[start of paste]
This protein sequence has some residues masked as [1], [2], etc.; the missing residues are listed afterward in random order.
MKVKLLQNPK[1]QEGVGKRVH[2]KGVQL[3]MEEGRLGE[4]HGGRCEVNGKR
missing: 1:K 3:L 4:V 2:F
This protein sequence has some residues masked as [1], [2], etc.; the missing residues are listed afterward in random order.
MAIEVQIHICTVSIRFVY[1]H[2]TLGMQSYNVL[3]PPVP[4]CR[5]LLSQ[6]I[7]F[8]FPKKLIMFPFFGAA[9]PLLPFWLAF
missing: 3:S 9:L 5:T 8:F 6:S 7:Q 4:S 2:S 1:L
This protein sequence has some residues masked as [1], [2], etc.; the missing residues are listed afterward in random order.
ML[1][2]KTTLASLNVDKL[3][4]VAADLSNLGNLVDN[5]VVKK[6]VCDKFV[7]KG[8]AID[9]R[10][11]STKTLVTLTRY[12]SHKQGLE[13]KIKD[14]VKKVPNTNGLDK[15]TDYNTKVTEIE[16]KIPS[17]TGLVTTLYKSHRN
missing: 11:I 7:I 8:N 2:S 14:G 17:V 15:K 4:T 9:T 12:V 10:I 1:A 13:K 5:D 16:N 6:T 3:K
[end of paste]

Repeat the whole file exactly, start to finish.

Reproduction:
This protein sequence has some residues masked as [1], [2], etc.; the missing residues are listed afterward in random order.
MKVKLLQNPK[1]QEGVGKRVH[2]KGVQL[3]MEEGRLGE[4]HGGRCEVNGKR
missing: 1:K 3:L 4:V 2:F
This protein sequence has some residues masked as [1], [2], etc.; the missing residues are listed afterward in random order.
MAIEVQIHICTVSIRFVY[1]H[2]TLGMQSYNVL[3]PPVP[4]CR[5]LLSQ[6]I[7]F[8]FPKKLIMFPFFGAA[9]PLLPFWLAF
missing: 3:S 9:L 5:T 8:F 6:S 7:Q 4:S 2:S 1:L
This protein sequence has some residues masked as [1], [2], etc.; the missing residues are listed afterward in random order.
ML[1][2]KTTLASLNVDKL[3][4]VAADLSNLGNLVDN[5]VVKK[6]VCDKFV[7]KG[8]AID[9]R[10][11]STKTLVTLTRY[12]SHKQGLE[13]KIKD[14]VKKVPNTNGLDK[15]TDYNTKVTEIE[16]KIPS[17]TGLVTTLYKSHRN
missing: 11:I 7:I 8:N 2:S 14:G 17:V 15:K 4:T 9:T 12:V 10:I 1:A 13:K 5:D 16:N 6:T 3:K